So; we want a setting suspended on the edge of a true transhuman future; advanced enough to let us justify a bit of wish-fulfillment, but still close enough to the current human race to understand what’s going on. We need challenges large enough to challenge our low-grade superhumans, but not strong enough to simply sweep them aside. In such a world what defines being human, and how can you know when you’ve left it behind?
We want attribute enhancements, access to cyberware or genetic enhancements of choice, the ability for well-prepared characters to return from death and to swap bodies for others with varying physical abilities, and a partially post-cash economy based on favors. Some sort of vague “wealth” or “reputation” rating is usually assumed, along with a massive and near omni-present computer network – but that isn’t part of the personal template. We’ll either have to presume that our setting is transient or that there are limiting factors which pretty much bring “progress” to a halt in this setting.
As a note, this should sound pretty familiar to those playing in the Federation-Apocalypse setting. It’s a lot wider than most transhuman settings – since it covers an entire multiverse – but most of this is dealt with there. Of course, it’s not quite as general as we’re looking for here: we want a template that can be carried over into a basic d20 campaign, and some of the Federation-Apocalypse details are in the world template.
Anyway, I’ve been asked to make a Transhuman Template that will work in a general d20 game. Given that the entire notion revolves around external technologies, rather than any form of innate power, that’s going to be a little awkward. It’s also going to be even more awkward because such visions of the future vary enormously, ergo most of the abilities are going to have to be generic. Oh well, here it is. Like most Eclipse templates, it’s usable either as a race (at +1 ECL) or as an acquired template (at +2 ECL).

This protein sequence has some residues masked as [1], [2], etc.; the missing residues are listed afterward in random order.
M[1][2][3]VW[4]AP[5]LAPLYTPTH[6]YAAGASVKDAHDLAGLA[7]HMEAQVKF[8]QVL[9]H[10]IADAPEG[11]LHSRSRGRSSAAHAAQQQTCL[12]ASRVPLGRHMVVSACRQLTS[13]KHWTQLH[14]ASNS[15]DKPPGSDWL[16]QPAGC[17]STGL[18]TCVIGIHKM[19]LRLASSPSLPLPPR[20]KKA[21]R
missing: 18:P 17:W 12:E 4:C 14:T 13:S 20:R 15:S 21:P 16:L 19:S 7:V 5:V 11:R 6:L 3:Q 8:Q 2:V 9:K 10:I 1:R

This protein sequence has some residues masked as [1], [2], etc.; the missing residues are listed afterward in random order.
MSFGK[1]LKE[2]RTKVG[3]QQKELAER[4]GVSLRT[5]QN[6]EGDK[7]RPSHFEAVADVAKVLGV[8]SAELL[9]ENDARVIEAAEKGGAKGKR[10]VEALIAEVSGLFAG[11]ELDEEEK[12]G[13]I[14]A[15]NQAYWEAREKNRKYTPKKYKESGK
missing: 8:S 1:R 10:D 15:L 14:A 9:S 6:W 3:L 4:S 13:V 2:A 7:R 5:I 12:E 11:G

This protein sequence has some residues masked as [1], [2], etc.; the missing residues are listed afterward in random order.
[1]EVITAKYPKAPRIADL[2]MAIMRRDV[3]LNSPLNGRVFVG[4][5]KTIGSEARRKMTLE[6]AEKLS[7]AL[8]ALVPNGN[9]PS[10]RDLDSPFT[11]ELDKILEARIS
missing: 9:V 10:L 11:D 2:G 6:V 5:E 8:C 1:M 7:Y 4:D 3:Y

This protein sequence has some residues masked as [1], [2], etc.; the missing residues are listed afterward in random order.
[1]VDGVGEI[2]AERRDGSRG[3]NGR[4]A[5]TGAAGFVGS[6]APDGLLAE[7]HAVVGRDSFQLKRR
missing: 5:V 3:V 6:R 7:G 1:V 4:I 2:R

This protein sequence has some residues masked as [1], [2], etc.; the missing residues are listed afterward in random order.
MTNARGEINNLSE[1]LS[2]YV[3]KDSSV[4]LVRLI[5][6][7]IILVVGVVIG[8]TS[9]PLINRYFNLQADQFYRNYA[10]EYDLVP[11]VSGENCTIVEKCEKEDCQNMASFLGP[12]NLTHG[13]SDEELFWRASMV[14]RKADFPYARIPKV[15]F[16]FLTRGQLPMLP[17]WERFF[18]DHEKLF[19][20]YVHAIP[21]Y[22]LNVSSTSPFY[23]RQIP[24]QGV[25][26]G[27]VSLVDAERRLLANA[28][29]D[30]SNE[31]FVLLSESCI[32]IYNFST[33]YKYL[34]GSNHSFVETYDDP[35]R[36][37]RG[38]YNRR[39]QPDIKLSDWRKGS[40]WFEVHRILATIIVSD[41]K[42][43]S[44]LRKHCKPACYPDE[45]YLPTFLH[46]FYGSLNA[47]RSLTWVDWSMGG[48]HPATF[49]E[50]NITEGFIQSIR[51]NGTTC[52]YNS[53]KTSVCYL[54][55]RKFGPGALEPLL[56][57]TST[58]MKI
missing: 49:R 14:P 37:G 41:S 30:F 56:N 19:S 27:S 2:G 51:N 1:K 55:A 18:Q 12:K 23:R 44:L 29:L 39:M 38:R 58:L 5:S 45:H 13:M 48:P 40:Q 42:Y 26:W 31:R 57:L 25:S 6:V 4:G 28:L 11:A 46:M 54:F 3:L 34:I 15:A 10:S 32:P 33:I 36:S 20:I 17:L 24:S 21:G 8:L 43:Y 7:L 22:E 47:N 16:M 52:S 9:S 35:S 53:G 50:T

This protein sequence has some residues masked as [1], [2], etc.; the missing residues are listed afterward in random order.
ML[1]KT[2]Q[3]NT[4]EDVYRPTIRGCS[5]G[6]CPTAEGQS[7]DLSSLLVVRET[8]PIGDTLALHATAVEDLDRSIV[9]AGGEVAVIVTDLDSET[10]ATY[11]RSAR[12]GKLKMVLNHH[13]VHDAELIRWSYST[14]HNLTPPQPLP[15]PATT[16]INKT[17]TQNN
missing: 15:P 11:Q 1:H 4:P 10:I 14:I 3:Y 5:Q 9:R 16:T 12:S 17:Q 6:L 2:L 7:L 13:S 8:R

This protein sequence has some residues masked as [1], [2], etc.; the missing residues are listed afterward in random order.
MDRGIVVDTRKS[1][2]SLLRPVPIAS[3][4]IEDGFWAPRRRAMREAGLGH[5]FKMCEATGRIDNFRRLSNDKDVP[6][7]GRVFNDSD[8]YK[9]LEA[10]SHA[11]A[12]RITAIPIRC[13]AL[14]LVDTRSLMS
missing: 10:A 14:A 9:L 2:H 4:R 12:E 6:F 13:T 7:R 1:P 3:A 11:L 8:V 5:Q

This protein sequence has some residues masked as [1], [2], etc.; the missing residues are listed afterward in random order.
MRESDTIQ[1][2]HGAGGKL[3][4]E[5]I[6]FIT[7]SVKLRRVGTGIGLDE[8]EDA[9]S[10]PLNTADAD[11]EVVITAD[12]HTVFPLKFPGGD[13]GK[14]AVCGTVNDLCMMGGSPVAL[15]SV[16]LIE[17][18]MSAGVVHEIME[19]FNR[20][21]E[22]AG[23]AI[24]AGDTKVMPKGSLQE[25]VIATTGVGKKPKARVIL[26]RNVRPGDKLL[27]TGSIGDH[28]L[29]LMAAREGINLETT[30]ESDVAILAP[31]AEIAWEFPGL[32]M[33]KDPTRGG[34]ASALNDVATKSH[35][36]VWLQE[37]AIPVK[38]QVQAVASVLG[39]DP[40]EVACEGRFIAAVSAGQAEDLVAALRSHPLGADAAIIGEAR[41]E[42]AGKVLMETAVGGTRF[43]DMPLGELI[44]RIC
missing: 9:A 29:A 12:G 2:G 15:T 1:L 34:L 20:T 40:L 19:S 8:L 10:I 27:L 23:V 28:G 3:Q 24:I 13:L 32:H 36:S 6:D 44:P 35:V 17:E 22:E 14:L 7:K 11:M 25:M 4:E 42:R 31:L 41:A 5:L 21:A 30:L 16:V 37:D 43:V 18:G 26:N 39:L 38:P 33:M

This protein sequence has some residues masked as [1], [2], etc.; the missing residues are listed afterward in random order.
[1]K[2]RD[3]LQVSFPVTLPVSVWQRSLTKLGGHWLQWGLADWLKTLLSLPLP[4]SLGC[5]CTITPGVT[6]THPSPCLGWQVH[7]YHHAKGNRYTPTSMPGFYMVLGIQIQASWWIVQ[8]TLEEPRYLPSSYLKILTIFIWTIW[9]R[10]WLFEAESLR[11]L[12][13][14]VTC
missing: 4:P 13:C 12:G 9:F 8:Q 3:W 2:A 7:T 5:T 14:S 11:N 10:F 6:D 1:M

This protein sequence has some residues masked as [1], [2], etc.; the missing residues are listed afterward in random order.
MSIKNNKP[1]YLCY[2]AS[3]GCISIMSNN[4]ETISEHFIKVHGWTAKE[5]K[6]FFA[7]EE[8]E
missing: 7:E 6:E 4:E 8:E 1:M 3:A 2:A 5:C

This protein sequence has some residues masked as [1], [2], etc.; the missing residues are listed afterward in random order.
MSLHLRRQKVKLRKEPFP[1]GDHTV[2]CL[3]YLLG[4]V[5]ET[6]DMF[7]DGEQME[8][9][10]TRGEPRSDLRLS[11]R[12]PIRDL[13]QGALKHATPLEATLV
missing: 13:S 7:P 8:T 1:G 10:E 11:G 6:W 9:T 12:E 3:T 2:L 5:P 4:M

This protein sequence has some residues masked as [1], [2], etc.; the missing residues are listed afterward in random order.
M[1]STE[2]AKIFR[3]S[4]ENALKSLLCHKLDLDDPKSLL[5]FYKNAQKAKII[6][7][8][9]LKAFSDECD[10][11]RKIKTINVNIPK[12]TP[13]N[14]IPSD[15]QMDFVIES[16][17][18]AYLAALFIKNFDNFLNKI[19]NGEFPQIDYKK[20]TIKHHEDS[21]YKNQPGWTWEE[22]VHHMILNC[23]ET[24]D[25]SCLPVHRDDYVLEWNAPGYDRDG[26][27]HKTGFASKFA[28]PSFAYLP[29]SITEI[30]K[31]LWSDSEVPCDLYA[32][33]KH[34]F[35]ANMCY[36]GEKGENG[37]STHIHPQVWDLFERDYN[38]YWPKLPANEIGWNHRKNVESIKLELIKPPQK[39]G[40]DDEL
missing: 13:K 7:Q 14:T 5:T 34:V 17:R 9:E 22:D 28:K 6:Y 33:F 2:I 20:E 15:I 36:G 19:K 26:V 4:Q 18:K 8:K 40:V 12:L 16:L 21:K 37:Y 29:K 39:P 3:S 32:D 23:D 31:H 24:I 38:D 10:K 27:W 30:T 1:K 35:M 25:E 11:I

All attributes are considered Corrupted multiplying their base values by 1.5. Unfortunately, they are limited by the current body – and getting one that can handle a transhuman character’s full potential is very expensive. In fact, Transhumans will often have to settle for an available body that can’t even handle their basic pre-multiplier attributes. Worse, bodies can come with flaws, weird chemical dependencies, and awkward implants (0 CP).
Unique Returning, Corrupted/character may lose memories acquired since his or her last backup if his or her neural network is not recovered and may have trouble adjusting to a new body – requiring a Will save with a DC based on how exotic the body is to avoid taking 1d4 Wisdom damage when placed in a new body (12 CP).
Minor Favors with a particular group (3 CP).
Major Favors with the characters favored group (6 CP)
Major Favors Specialized for Increased Effect/only usable once every three months (6 CP).
Fast Learner, Specialized in Skills, for 2 SP/Level (6 CP).
Enthusiast: Corrupted and Specialized/the points can only be re-allocated when the character gets a new body, they can only be spent on physically-based augmentations such as cyberware, bio-enhancements, and similar abilities, and the number of points which can be spent are limited by the characters current resources or by whatever body he or she is issued. 30 CP worth of abilities (30 CP).
And there you are: with that package you can keep coming back in a wildly different body – sometimes with superhuman attributes in various areas, sometimes with inferior ones, sometimes with physical problems, and sometimes in multiple versions…